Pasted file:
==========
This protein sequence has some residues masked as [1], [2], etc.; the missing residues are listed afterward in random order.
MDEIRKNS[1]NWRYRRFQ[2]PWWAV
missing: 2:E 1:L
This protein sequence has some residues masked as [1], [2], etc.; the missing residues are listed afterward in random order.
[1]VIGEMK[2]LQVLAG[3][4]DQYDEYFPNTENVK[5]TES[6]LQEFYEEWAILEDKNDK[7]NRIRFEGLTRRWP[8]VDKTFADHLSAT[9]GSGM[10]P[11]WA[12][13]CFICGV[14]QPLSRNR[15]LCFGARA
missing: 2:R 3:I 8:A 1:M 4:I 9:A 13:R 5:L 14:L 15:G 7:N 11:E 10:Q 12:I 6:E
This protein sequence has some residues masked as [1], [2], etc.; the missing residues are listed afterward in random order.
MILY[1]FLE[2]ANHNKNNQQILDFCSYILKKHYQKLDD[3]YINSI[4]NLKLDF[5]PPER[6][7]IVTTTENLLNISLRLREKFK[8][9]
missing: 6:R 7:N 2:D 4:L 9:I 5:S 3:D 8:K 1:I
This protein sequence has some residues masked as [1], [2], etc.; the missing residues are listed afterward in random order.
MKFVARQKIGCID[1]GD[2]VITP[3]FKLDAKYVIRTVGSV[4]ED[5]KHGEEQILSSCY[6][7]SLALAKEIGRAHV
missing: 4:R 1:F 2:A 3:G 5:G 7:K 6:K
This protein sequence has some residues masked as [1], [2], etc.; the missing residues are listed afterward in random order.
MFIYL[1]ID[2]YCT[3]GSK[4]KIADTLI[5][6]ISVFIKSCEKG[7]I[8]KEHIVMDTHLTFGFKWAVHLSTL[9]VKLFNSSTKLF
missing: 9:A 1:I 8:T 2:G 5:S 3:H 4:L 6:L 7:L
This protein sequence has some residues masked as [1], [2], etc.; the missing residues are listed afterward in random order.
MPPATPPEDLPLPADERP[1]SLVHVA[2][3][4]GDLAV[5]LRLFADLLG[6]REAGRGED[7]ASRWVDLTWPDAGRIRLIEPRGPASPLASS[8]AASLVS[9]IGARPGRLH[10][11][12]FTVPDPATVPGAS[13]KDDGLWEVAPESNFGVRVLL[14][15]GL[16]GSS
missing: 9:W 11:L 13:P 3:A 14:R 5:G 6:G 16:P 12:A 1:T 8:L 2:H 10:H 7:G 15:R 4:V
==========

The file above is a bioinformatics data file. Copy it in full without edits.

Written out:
This protein sequence has some residues masked as [1], [2], etc.; the missing residues are listed afterward in random order.
MDEIRKNS[1]NWRYRRFQ[2]PWWAV
missing: 2:E 1:L
This protein sequence has some residues masked as [1], [2], etc.; the missing residues are listed afterward in random order.
[1]VIGEMK[2]LQVLAG[3][4]DQYDEYFPNTENVK[5]TES[6]LQEFYEEWAILEDKNDK[7]NRIRFEGLTRRWP[8]VDKTFADHLSAT[9]GSGM[10]P[11]WA[12][13]CFICGV[14]QPLSRNR[15]LCFGARA
missing: 2:R 3:I 8:A 1:M 4:I 9:A 13:R 5:L 14:L 15:G 7:N 11:E 10:Q 12:I 6:E
This protein sequence has some residues masked as [1], [2], etc.; the missing residues are listed afterward in random order.
MILY[1]FLE[2]ANHNKNNQQILDFCSYILKKHYQKLDD[3]YINSI[4]NLKLDF[5]PPER[6][7]IVTTTENLLNISLRLREKFK[8][9]
missing: 6:R 7:N 2:D 4:L 9:I 5:S 3:D 8:K 1:I
This protein sequence has some residues masked as [1], [2], etc.; the missing residues are listed afterward in random order.
MKFVARQKIGCID[1]GD[2]VITP[3]FKLDAKYVIRTVGSV[4]ED[5]KHGEEQILSSCY[6][7]SLALAKEIGRAHV
missing: 4:R 1:F 2:A 3:G 5:G 7:K 6:K
This protein sequence has some residues masked as [1], [2], etc.; the missing residues are listed afterward in random order.
MFIYL[1]ID[2]YCT[3]GSK[4]KIADTLI[5][6]ISVFIKSCEKG[7]I[8]KEHIVMDTHLTFGFKWAVHLSTL[9]VKLFNSSTKLF
missing: 9:A 1:I 8:T 2:G 5:S 3:H 4:L 6:L 7:L
This protein sequence has some residues masked as [1], [2], etc.; the missing residues are listed afterward in random order.
MPPATPPEDLPLPADERP[1]SLVHVA[2][3][4]GDLAV[5]LRLFADLLG[6]REAGRGED[7]ASRWVDLTWPDAGRIRLIEPRGPASPLASS[8]AASLVS[9]IGARPGRLH[10][11][12]FTVPDPATVPGAS[13]KDDGLWEVAPESNFGVRVLL[14][15]GL[16]GSS
missing: 9:W 11:L 13:P 3:A 14:R 5:G 6:G 16:P 12:A 1:T 8:L 2:H 10:H 7:G 15:R 4:V